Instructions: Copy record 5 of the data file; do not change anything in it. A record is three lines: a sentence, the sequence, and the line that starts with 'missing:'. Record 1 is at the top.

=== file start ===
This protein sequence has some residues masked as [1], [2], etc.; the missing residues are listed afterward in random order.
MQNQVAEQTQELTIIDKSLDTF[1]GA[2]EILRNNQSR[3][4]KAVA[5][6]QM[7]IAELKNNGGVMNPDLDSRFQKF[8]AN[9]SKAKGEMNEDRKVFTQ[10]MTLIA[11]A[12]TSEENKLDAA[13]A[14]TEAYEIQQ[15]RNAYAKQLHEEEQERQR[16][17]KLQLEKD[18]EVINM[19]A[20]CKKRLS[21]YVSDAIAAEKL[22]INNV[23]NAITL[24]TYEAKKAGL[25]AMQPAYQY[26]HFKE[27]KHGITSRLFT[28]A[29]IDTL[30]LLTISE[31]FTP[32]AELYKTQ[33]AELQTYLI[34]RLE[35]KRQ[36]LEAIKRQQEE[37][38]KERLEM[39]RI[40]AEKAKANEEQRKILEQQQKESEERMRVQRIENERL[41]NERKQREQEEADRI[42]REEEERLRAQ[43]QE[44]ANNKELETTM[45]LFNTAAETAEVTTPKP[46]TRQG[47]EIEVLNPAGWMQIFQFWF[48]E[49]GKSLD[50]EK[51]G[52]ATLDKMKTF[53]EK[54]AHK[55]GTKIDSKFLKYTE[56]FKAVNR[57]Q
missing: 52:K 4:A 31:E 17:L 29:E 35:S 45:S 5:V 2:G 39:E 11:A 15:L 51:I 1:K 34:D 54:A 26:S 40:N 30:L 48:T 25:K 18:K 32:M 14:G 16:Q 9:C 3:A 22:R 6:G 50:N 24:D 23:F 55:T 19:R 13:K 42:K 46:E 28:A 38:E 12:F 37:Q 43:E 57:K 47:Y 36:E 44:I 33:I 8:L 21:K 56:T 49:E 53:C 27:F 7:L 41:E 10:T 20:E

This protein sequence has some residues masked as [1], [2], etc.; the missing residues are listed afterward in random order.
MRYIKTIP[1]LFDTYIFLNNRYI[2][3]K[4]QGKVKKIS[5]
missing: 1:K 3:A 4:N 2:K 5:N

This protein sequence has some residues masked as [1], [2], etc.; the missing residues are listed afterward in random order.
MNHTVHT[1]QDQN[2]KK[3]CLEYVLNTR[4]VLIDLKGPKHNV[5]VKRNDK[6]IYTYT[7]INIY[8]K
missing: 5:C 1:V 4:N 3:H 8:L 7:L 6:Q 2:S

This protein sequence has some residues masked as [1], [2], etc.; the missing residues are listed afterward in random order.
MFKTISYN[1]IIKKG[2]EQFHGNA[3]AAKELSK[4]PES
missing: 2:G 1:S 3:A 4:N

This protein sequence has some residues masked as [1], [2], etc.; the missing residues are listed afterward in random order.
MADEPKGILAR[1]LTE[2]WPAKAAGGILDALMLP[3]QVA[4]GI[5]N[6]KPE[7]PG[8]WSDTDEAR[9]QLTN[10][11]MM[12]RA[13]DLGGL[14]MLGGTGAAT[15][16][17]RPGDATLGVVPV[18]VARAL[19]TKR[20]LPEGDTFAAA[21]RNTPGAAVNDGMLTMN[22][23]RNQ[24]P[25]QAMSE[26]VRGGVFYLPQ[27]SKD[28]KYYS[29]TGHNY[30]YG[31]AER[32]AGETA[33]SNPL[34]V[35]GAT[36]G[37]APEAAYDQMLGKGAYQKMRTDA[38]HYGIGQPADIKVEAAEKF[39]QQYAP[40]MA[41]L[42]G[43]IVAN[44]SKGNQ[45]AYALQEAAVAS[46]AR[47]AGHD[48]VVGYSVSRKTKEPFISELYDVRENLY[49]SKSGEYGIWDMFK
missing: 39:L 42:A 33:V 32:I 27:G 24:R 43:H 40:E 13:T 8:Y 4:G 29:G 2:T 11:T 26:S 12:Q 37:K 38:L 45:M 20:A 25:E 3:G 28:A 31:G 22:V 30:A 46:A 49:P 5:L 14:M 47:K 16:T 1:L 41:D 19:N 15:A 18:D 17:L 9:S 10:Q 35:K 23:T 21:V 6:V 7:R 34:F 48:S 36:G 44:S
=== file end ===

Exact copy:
This protein sequence has some residues masked as [1], [2], etc.; the missing residues are listed afterward in random order.
MADEPKGILAR[1]LTE[2]WPAKAAGGILDALMLP[3]QVA[4]GI[5]N[6]KPE[7]PG[8]WSDTDEAR[9]QLTN[10][11]MM[12]RA[13]DLGGL[14]MLGGTGAAT[15][16][17]RPGDATLGVVPV[18]VARAL[19]TKR[20]LPEGDTFAAA[21]RNTPGAAVNDGMLTMN[22][23]RNQ[24]P[25]QAMSE[26]VRGGVFYLPQ[27]SKD[28]KYYS[29]TGHNY[30]YG[31]AER[32]AGETA[33]SNPL[34]V[35]GAT[36]G[37]APEAAYDQMLGKGAYQKMRTDA[38]HYGIGQPADIKVEAAEKF[39]QQYAP[40]MA[41]L[42]G[43]IVAN[44]SKGNQ[45]AYALQEAAVAS[46]AR[47]AGHD[48]VVGYSVSRKTKEPFISELYDVRENLY[49]SKSGEYGIWDMFK
missing: 39:L 42:A 33:V 32:I 27:G 24:R 43:H 40:E 13:T 8:Y 4:G 29:G 2:T 11:T 26:S 12:Q 37:K 38:L 45:M 20:A 25:E 3:G 28:A 31:G 22:V 30:A 46:A 49:P 5:L 14:M 47:K 16:T 1:L 41:D 19:N 15:A 18:D 17:L 9:S 10:Q 35:K 23:T 21:V 6:V 7:R 34:F 48:S 36:G 44:S